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Dublin: 10 °C Tuesday 18 June, 2019
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"That felt like Christmas day" - blind woman sees for first time in five years thanks to 'bionic eye'

Rhian Lewis has suffered from a degenerative eye disease since she was a young girl.

rhian Rhian Johnson Source: BBC Science News/Facebook

49-YEAR-OLD Welsh woman Rhian Johnson hadn’t seen anything with her eyes for more than five years.

Diagnosed with a condition known as retinitis pigmentosa (which destroys the light sensitive cells in the retina known as photoreceptors) when she was just five, the mother-of-two is completely blind in her right eye and has virtually no vision in her left.

Until now that is.

Doctors from the Oxford Eye Hospital in England implanted a tiny electronic chip at the back of her right retina.

The chip acts as a substitute for the decayed photoreceptors and links up with the optic nerve at the back of the eye.

You can see the exact moment in which Rhian tells the time with her right eye (for the first time in 16 years) in the below video:

Posted by on Tuesday, 18 June 2019

“Oh my God!” she exclaims after verifying that she told the time correctly using her hand.

Honest to God, that felt like Christmas Day.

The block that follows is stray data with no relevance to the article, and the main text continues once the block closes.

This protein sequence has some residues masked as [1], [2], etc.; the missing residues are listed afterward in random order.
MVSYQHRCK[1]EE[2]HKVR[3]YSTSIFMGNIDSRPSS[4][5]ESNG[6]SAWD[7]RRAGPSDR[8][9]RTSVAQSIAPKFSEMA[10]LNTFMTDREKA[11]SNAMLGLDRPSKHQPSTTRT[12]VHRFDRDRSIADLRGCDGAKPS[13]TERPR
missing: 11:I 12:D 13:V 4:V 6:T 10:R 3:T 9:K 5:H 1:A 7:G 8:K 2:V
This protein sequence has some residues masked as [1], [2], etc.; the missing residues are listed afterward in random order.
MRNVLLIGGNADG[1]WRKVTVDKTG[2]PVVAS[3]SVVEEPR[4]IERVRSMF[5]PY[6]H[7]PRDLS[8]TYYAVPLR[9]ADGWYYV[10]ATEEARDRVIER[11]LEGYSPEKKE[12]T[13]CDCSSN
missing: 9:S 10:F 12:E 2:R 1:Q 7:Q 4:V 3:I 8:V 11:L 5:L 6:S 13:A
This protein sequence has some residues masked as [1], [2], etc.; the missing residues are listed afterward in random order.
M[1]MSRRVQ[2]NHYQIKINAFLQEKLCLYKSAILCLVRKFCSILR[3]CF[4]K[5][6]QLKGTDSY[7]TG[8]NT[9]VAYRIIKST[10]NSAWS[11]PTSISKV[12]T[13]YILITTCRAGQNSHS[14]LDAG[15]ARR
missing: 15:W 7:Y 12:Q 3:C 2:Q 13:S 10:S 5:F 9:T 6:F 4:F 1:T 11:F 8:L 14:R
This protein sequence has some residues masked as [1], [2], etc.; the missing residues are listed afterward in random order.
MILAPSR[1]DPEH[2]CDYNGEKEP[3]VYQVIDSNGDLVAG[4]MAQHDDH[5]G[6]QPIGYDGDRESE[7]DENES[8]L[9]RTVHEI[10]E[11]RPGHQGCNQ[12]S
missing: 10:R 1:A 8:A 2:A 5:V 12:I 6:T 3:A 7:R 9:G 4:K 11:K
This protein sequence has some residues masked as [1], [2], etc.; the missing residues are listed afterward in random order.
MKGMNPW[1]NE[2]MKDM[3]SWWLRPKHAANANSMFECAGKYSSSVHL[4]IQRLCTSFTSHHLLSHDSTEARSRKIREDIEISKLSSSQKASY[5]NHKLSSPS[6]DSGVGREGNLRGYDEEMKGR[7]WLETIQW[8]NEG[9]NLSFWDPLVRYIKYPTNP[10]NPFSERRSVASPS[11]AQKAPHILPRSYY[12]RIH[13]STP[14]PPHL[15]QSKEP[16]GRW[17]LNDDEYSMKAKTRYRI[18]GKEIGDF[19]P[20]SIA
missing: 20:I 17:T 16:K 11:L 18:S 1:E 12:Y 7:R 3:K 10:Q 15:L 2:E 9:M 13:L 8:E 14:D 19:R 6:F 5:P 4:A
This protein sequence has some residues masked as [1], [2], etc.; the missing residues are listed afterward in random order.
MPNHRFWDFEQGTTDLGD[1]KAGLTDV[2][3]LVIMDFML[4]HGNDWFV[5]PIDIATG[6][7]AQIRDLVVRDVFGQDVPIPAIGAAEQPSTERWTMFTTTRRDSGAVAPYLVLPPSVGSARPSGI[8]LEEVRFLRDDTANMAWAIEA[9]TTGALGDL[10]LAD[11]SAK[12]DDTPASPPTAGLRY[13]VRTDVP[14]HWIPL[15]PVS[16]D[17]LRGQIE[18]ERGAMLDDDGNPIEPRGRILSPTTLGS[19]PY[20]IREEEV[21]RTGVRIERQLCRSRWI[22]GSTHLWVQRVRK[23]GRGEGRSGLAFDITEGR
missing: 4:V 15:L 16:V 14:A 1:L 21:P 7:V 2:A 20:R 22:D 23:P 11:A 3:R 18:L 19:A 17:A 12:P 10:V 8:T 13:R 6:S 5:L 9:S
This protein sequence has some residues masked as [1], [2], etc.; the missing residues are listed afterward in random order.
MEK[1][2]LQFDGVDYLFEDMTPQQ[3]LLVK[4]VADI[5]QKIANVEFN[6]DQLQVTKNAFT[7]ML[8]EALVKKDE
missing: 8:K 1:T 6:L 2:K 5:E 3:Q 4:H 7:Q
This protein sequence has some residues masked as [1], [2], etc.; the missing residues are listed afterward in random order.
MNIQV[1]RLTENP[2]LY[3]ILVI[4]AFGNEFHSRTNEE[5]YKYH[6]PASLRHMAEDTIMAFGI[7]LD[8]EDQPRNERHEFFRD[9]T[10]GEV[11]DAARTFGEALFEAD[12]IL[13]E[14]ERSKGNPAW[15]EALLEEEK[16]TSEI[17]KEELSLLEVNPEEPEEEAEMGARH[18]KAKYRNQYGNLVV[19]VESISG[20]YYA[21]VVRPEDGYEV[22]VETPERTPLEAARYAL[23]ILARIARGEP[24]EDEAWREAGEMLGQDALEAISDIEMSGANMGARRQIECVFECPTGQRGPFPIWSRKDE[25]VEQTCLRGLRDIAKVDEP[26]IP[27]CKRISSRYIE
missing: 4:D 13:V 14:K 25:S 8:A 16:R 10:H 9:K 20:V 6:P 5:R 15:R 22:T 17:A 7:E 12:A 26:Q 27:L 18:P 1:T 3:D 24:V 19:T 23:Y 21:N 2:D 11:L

Those experiencing the pioneering technology, which is the subject of ongoing National Health Service (NHS) research, cannot generally immediately interpret what they are seeing as the parts of their brain that deal with images have been dormant for so long.

Once the brain becomes accustomed to its new helper, a kind of black and white vision is enabled. For people who have not seen in years, the difference to be made to their lives is immeasurable.

“They sort of put the magnet to the little receiver there on my head, and switched the receiver on,” said Rhian.

They said I might not get any sensation and then all of a sudden within seconds there was like this flashing in my eye, which has seen nothing for over 16 years, so it was like, oh my God, wow!

Rhian’s case is the subject of an episode of the BBC’s Trust Me I’m A Doctor to be broadcast tomorrow.

You can read more about her experience here.

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